A weekly summary of what I’ve been doing elsewhere on the internets and in the media and so on and so forth — and this week I’ve done a lot of writing.
- The information ‘vacuum’ over secretive ISP data retention scheme, for Crikey. The Attorney-General’s Department has been holding discussions with internet service providers and others about the potential for ISPs to retain customer data for use by law enforcement agencies. Secret discussions. Last week a Senate Inquiry initiated by Greens Senator Scott Ludlam dug out some details. The Twitterverse is using the hashtag #ozlog for this issue.
- Information Commissioner’s toe in the Government 2.0 waters, for Crikey. On 1 November the new Office of the Australian Information Commissioner (OAIC) opened for business. The first Information Commissioner, Professor John McMillan, is showing political nous from day one. (As an aside, I’ve interviewed him for the next edition of the Patch Monday podcast, which will be posted on, erm, Monday.)
- Citizen journalism is dead, long live crowdsourcing, for Crikey. At Wednesday’s Future of Crowdsourcing Summit, some media folks talked about the changes in journalism that are being triggered by this buzzword.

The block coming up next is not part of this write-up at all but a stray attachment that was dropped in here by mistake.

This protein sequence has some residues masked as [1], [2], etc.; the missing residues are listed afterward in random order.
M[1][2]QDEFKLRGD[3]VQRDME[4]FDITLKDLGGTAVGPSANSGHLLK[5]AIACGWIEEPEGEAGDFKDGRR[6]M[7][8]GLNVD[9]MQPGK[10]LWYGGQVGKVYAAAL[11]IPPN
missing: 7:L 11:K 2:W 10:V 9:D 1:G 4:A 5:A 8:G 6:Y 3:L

- Timeline of misinformation: Twitter’s plane crash down to human error, for Crikey. On Thursday, media outlets including Reuters and Fox News were actually reporting that Qantas flight QF32 had crashed in Indonesia when, in fact, it ended up landing safely in Singapore.
- Patch Monday episode 63, “The govt’s data retention dreams revealed”. If you’d prefer to listen to the edited highlights of that Senate hearing rather than read about it, this is the go.
- Parity Bit episode 1. A new IT-related video podcast produced and presented by Owen Kelly. I was chatting with him and the other panellists about #ozlog and other news stories. I didn’t swear once.
Not a sausage.
- I got free entry to the Future of Crowdsourcing Summit, of course, and they provided lunch.
- As I mentioned yesterday, I’ve been invited to San Francisco by Salesforce.com.
Most of my day-to-day observations are on my high-volume Twitter stream, and random photos and other observations turn up on my Posterous stream. The photos also appear on Flickr, where I eventually add geolocation data and tags.